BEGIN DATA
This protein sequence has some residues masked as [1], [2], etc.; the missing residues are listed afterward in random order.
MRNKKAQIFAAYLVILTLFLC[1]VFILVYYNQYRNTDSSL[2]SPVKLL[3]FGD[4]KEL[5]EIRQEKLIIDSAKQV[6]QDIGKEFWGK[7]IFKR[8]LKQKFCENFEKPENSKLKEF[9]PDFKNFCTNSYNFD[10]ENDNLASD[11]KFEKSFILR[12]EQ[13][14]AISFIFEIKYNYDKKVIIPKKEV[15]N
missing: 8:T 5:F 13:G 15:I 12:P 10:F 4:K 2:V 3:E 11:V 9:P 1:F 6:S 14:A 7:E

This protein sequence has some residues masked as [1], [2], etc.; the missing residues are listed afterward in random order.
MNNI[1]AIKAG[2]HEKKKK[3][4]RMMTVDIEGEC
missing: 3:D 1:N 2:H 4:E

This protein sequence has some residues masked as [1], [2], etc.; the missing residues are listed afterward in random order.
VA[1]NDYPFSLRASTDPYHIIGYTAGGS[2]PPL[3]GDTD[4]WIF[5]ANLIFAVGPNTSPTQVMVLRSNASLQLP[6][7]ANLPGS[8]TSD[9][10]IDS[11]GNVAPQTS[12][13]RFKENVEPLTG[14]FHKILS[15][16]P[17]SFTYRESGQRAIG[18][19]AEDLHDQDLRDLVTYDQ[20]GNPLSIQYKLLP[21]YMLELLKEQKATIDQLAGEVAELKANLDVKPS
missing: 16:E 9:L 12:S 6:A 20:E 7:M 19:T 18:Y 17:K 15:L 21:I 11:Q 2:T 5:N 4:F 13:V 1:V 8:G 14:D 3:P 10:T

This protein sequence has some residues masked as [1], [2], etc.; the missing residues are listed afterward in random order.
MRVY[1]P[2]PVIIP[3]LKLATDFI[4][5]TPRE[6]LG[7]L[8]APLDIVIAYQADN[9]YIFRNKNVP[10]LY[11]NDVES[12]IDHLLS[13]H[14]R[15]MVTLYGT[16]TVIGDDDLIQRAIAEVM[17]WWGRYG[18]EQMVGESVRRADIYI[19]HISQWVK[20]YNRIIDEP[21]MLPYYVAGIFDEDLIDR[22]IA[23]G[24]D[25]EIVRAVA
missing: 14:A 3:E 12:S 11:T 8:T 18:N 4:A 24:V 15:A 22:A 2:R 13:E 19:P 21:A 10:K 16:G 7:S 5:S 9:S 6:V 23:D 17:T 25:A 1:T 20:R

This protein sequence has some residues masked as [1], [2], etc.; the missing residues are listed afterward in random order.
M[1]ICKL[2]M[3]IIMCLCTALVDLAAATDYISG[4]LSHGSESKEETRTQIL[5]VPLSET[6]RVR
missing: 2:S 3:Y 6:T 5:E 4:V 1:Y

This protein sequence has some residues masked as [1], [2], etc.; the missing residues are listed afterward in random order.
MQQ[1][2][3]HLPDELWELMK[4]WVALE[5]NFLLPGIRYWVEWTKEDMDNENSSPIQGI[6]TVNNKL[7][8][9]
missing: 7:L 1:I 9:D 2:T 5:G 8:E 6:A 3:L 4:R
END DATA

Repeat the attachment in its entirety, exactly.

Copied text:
This protein sequence has some residues masked as [1], [2], etc.; the missing residues are listed afterward in random order.
MRNKKAQIFAAYLVILTLFLC[1]VFILVYYNQYRNTDSSL[2]SPVKLL[3]FGD[4]KEL[5]EIRQEKLIIDSAKQV[6]QDIGKEFWGK[7]IFKR[8]LKQKFCENFEKPENSKLKEF[9]PDFKNFCTNSYNFD[10]ENDNLASD[11]KFEKSFILR[12]EQ[13][14]AISFIFEIKYNYDKKVIIPKKEV[15]N
missing: 8:T 5:F 13:G 15:I 12:P 10:F 4:K 2:V 3:E 11:V 9:P 1:F 6:S 14:A 7:E

This protein sequence has some residues masked as [1], [2], etc.; the missing residues are listed afterward in random order.
MNNI[1]AIKAG[2]HEKKKK[3][4]RMMTVDIEGEC
missing: 3:D 1:N 2:H 4:E

This protein sequence has some residues masked as [1], [2], etc.; the missing residues are listed afterward in random order.
VA[1]NDYPFSLRASTDPYHIIGYTAGGS[2]PPL[3]GDTD[4]WIF[5]ANLIFAVGPNTSPTQVMVLRSNASLQLP[6][7]ANLPGS[8]TSD[9][10]IDS[11]GNVAPQTS[12][13]RFKENVEPLTG[14]FHKILS[15][16]P[17]SFTYRESGQRAIG[18][19]AEDLHDQDLRDLVTYDQ[20]GNPLSIQYKLLP[21]YMLELLKEQKATIDQLAGEVAELKANLDVKPS
missing: 16:E 9:L 12:S 6:A 20:E 7:M 19:T 18:Y 17:K 15:L 21:I 11:Q 2:T 5:N 4:F 13:V 1:V 8:G 14:D 3:P 10:T

This protein sequence has some residues masked as [1], [2], etc.; the missing residues are listed afterward in random order.
MRVY[1]P[2]PVIIP[3]LKLATDFI[4][5]TPRE[6]LG[7]L[8]APLDIVIAYQADN[9]YIFRNKNVP[10]LY[11]NDVES[12]IDHLLS[13]H[14]R[15]MVTLYGT[16]TVIGDDDLIQRAIAEVM[17]WWGRYG[18]EQMVGESVRRADIYI[19]HISQWVK[20]YNRIIDEP[21]MLPYYVAGIFDEDLIDR[22]IA[23]G[24]D[25]EIVRAVA
missing: 14:A 3:E 12:S 11:T 8:T 18:N 4:A 24:V 15:A 22:A 2:R 13:E 19:P 21:A 10:K 16:G 7:S 5:S 9:S 6:V 23:D 17:T 25:A 1:T 20:R

This protein sequence has some residues masked as [1], [2], etc.; the missing residues are listed afterward in random order.
M[1]ICKL[2]M[3]IIMCLCTALVDLAAATDYISG[4]LSHGSESKEETRTQIL[5]VPLSET[6]RVR
missing: 2:S 3:Y 6:T 5:E 4:V 1:Y

This protein sequence has some residues masked as [1], [2], etc.; the missing residues are listed afterward in random order.
MQQ[1][2][3]HLPDELWELMK[4]WVALE[5]NFLLPGIRYWVEWTKEDMDNENSSPIQGI[6]TVNNKL[7][8][9]
missing: 7:L 1:I 9:D 2:T 5:G 8:E 6:A 3:L 4:R